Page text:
8th February 2024:
PostgreSQL 16.2, 15.6, 14.11, 13.14, and 12.18 Released!

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Geometric data types represent two-dimensional spatial objects. Table 5-17 shows the geometric types available in PostgreSQL. The most fundamental type, the point, forms the basis for all of the other types.

Table 5-17. Geometric Types

Geometric Type | Storage | Representation | Description |
---|---|---|---|

point |
16 bytes | (x,y) | Point in space |

line |
32 bytes | ((x1,y1),(x2,y2)) | Infinite line (not fully implemented) |

lseg |
32 bytes | ((x1,y1),(x2,y2)) | Finite line segment |

box |
32 bytes | ((x1,y1),(x2,y2)) | Rectangular box |

path |
16+16n bytes | ((x1,y1),...) | Closed path (similar to polygon) |

path |
16+16n bytes | [(x1,y1),...] | Open path |

polygon |
40+16n bytes | ((x1,y1),...) | Polygon (similar to closed path) |

circle |
24 bytes | <(x,y),r> | Circle (center and radius) |

A rich set of functions and operators is available to perform various geometric operations such as scaling, translation, rotation, and determining intersections. They are explained in Section 6.9.

Points are the fundamental two-dimensional building block
for geometric types. `point` is specified
using the following syntax:

(x,y)x,y

where the arguments are

`x`-
the x-axis coordinate as a floating-point number

`y`-
the y-axis coordinate as a floating-point number

Line segments (`lseg`) are represented
by pairs of points. `lseg` is specified
using the following syntax:

( (x1,y1) , (x2,y2) ) (x1,y1) , (x2,y2)x1,y1,x2,y2

where the arguments are

- (
`x1`,`y1`)

(`x2`,`y2`) -
the end points of the line segment

Boxes are represented by pairs of points that are opposite
corners of the box. `box` is specified
using the following syntax:

( (x1,y1) , (x2,y2) ) (x1,y1) , (x2,y2)x1,y1,x2,y2

where the arguments are

- (
`x1`,`y1`)

(`x2`,`y2`) -
opposite corners of the box

Boxes are output using the first syntax. The corners are reordered on input to store the upper right corner, then the lower left corner. Other corners of the box can be entered, but the lower left and upper right corners are determined from the input and stored corners.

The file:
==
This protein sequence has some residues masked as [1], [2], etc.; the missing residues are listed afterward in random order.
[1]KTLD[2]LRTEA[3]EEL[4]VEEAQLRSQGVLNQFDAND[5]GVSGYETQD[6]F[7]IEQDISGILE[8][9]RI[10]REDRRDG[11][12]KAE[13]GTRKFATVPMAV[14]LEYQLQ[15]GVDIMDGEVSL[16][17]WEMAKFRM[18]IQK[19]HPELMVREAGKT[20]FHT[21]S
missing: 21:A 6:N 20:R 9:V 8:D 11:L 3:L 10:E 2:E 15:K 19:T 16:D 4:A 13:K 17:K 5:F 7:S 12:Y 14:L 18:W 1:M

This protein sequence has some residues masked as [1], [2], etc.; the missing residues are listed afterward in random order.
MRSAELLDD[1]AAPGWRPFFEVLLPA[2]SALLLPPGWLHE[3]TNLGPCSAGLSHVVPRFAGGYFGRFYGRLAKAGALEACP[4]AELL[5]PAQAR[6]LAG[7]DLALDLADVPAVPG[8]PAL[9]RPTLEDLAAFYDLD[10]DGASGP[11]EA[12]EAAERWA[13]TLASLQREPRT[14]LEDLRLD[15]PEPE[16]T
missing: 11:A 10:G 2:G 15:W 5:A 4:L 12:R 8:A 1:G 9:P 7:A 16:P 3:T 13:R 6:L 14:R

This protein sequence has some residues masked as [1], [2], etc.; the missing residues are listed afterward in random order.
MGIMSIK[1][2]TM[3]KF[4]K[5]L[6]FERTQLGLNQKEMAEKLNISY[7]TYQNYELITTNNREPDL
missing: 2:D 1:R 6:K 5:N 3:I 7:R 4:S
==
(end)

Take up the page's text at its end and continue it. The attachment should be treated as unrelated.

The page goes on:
Paths are represented by connected sets of points. Paths can
be *open*, where the first and last
points in the set are not connected, and *closed*, where the first and last point are
connected. Functions `popen(p)`

and
`pclose(p)`

are supplied to force a
path to be open or closed, and functions `isopen(p)`

and `isclosed(p)`

are supplied to test for either
type in a query.

`path` is specified using the following
syntax:

( (x1,y1) , ... , (xn,yn) ) [ (x1,y1) , ... , (xn,yn) ] (x1,y1) , ... , (xn,yn) (x1,y1, ... ,xn,yn)x1,y1, ... ,xn,yn

where the arguments are

- (
`x`,`y`) -
End points of the line segments comprising the path. A leading square bracket (

`[`) indicates an open path, while a leading parenthesis (`(`) indicates a closed path.

Paths are output using the first syntax.

Polygons are represented by sets of points. Polygons should probably be considered equivalent to closed paths, but are stored differently and have their own set of support routines.

`polygon` is specified using the
following syntax:

( (x1,y1) , ... , (xn,yn) ) (x1,y1) , ... , (xn,yn) (x1,y1, ... ,xn,yn)x1,y1, ... ,xn,yn

where the arguments are

- (
`x`,`y`) -
End points of the line segments comprising the boundary of the polygon

Polygons are output using the first syntax.

Circles are represented by a center point and a radius.
`circle` is specified using the following
syntax:

< (x,y) ,r> ( (x,y) ,r) (x,y) ,rx,y,r

where the arguments are

- (
`x`,`y`) -
center of the circle

`r`-
radius of the circle

Circles are output using the first syntax.